Formosa Air Battle: After the losses at the Battle Of The Philippine Sea, Japan had enough aircraft and ships for one final, decisive battle. Whilst this would culminate in a the Battle Of Leyte Gulf, Japan was unsure where the Allies would attack. As a result, when the Allies began launching carrier based air raids on Formosa, Japan used up the last reserves in this air battle, ensuring that when the Allies landed in the Philippines later that year, Japan would have little air cover or opposition.
Japanese units (on the attack): 7 fighters, 7 tactical bombers
American units (on the defence): 6 battleships, 15 cruisers, 57 destroyers, 10 aircraft carriers, 11 fighters, 11 tactical bombers
Battle Of Moscow: After pushing though Ukraine, Belarus, Lithuania, Estonia, Lativa, besieging Leningrad, and entering Russia and conquering Smolensk, the German army stood near Moscow. With the striking power of three panzer armies, the Soviets mobilised all reserves and Siberian divisions to defend the capital-in the end, the bitter cold was too much for the Germans and the Soviets launched a massive offensive, undoing most German gains during the battle.
German forces (on the attack): 47 infantry, 9 mechanised infantry, 14 tanks, 3 fighters, 2 tactical bombers, 24 artillery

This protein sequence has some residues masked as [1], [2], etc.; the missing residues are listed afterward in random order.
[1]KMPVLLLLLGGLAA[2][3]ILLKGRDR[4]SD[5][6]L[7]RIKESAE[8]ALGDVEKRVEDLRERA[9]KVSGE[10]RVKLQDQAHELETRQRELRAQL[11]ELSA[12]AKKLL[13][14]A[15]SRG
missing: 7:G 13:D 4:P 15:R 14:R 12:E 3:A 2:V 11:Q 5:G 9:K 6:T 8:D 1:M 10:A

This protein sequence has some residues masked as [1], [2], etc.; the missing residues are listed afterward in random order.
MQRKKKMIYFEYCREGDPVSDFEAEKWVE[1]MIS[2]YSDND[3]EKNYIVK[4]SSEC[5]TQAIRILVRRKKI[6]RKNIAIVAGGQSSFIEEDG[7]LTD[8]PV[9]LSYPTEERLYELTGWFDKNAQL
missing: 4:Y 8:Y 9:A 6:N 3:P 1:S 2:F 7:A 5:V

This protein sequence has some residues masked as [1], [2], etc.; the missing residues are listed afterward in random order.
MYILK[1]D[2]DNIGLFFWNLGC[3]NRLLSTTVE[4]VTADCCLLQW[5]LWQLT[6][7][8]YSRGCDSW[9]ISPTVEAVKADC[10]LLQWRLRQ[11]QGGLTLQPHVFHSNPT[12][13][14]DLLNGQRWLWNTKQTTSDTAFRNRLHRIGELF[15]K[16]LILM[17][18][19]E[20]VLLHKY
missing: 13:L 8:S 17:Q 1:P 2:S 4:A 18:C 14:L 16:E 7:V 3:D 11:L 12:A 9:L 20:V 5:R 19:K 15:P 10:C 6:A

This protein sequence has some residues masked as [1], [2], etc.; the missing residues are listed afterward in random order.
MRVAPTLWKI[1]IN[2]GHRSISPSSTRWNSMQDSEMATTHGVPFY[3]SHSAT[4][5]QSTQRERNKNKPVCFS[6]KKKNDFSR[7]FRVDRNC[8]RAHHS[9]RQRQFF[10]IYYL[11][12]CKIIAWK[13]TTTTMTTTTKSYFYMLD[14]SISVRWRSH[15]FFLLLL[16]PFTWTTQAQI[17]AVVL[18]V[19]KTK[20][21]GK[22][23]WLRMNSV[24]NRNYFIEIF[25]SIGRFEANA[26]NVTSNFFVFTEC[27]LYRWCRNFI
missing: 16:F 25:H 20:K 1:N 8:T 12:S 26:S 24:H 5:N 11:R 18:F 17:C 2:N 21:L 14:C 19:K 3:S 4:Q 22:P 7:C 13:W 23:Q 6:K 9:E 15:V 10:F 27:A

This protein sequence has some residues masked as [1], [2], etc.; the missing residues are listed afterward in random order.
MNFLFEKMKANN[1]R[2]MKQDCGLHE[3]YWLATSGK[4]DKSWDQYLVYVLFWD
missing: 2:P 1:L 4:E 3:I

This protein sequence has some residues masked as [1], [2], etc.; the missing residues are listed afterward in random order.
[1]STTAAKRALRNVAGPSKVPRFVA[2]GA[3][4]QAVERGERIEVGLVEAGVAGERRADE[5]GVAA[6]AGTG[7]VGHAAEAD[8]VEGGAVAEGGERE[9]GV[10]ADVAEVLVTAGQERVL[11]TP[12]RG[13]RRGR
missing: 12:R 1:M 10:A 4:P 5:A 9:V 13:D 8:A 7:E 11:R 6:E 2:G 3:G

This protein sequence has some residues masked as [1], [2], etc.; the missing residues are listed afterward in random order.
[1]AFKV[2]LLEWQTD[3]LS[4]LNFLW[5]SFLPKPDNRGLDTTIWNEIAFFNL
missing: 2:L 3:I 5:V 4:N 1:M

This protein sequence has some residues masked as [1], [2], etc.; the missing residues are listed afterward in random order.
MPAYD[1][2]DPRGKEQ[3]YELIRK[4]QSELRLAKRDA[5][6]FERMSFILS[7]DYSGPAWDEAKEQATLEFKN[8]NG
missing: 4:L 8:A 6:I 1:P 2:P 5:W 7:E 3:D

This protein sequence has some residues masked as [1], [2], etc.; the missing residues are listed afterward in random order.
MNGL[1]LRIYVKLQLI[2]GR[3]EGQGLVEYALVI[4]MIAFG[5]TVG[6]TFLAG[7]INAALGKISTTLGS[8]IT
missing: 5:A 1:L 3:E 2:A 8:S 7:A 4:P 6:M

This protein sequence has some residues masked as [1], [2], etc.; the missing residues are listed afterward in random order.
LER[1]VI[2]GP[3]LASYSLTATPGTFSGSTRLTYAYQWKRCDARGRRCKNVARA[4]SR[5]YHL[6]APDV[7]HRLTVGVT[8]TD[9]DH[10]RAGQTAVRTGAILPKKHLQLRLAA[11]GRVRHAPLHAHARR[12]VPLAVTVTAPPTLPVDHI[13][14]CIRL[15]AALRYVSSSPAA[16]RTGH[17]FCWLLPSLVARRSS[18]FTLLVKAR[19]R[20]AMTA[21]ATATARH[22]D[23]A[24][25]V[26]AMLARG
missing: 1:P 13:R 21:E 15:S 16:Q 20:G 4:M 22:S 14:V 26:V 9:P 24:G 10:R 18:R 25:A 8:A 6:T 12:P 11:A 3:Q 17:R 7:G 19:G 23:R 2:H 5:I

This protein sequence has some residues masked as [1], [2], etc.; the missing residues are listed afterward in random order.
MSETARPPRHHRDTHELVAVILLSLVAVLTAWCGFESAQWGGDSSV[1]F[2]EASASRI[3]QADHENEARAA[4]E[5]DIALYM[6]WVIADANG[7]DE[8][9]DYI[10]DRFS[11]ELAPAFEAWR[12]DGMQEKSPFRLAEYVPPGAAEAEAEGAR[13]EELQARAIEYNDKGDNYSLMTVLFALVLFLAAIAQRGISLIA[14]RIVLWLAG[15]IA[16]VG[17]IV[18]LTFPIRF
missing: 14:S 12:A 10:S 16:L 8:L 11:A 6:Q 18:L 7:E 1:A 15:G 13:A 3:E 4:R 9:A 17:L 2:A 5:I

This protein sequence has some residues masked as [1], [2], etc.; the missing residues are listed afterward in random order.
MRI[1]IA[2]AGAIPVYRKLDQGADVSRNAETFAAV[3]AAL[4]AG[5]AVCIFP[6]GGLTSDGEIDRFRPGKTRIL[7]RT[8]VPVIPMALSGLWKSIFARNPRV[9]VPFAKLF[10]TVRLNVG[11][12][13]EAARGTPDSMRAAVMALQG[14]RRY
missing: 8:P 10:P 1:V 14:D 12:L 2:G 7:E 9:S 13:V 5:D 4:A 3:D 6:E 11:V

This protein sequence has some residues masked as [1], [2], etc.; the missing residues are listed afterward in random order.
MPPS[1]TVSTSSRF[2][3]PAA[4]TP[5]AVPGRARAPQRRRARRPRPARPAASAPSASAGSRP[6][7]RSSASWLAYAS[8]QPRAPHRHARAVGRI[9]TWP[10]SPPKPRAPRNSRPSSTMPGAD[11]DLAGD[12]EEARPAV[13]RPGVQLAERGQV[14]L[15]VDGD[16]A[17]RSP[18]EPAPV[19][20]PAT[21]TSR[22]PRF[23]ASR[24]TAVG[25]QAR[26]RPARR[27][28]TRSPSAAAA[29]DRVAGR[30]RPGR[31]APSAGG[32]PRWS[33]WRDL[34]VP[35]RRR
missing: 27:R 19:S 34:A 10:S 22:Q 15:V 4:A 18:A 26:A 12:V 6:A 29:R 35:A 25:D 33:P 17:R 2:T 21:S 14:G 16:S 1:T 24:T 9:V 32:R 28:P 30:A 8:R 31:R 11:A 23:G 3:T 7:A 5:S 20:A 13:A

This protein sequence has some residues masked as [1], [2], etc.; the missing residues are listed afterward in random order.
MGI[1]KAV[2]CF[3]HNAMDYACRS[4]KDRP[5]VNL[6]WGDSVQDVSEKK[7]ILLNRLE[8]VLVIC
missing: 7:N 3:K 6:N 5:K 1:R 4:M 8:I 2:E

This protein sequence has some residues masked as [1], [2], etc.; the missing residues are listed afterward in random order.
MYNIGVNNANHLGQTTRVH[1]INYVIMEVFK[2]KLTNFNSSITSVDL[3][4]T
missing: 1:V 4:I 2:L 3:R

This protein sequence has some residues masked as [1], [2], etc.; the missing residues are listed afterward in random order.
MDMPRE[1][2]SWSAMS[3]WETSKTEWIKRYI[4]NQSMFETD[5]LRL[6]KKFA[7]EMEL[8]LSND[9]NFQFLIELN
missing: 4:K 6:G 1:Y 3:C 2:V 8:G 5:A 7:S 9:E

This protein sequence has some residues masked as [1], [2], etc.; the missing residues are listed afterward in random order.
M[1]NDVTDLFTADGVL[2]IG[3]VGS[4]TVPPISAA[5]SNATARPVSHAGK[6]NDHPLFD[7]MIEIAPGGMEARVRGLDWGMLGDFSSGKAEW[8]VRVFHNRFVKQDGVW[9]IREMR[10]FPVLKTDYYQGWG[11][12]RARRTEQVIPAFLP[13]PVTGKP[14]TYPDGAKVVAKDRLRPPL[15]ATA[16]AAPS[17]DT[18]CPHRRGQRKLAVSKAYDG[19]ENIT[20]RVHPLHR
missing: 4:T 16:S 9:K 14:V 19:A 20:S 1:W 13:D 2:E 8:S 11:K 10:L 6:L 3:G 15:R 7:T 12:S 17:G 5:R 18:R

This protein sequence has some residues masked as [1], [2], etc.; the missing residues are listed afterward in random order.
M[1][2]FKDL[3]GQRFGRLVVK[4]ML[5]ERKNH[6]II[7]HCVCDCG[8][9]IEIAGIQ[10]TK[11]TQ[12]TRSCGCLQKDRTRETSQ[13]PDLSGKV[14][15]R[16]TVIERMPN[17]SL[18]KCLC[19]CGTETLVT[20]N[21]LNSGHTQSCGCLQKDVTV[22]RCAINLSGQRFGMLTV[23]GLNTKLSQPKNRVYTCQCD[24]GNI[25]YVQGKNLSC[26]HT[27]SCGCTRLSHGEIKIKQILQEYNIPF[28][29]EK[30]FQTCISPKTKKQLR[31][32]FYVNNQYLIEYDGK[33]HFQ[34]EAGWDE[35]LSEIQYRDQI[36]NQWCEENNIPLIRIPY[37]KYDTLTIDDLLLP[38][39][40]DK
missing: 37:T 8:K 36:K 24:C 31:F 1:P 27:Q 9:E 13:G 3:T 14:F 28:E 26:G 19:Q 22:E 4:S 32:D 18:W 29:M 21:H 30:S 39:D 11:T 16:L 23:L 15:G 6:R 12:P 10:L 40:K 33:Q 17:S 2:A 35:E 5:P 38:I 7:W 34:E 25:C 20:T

Soviet forces (on the defence): 43 infantry, 6 mechanised infantry, 3 tanks, 3 fighters, 1 tactical bomber, 14 artillery
Battle Of Okinawa: As the Allies closed in on Japan and defeated the garrison on Iwo Jima, the final obstacle to the mainland was Okinawa. The last big battle of the war, Japan was determined to make a final last stand on the island, short of the home islands.
Note: Each American and Japanese division is a single piece, whilst every transport unit equals 70 transports, a destroyer unit equals 8 destroyers, and ships bigger than a destroyer will be represented individually. Naval ships (such as minelayers and submarine chasers) that are not represented as units in the game shall be excluded.
American forces (on the attack): 20 battleships, 38 cruisers, 21 destroyers, 24 aircraft carriers, 6 transports for the naval battle, 7 infantry, 4 artillery, 1 anti aircraft artillery for the land battle
24 fighters and 24 tactical bombers are available to use on land or at sea.
Japanese forces (on the defence): 1 battleship, 1 cruiser, 1 destroyer, 2 kamikazes for the naval battle, 2 infantry, 1 artillery for the land battle
Battle Of Denmark Strait: In 1941, several months before Operation Barborossa, Bismarck, a powerful battleship during World War 2, was completed, and the ship and the cruiser Prinz Eugen on a massive raid to attack merchant ships. Alarmed, the British sent two powerful capital ships to the Bismarck and Prinz Eugen’s route though the Denmark Strait, the gap between Scotland and Greenland. In the ensuring battle, Bismarck sunk the symbol of British naval supremacy and power, the Hood ad over 1400 lives with it. The resulting grief and anger empowered the British to deploy every available ship to hunt it down and destroy it. Despite success, to this day, the Bismarck still haunts the nightmares of the Royal Navy.
German units (on the attack): 1 battleship, 1 cruiser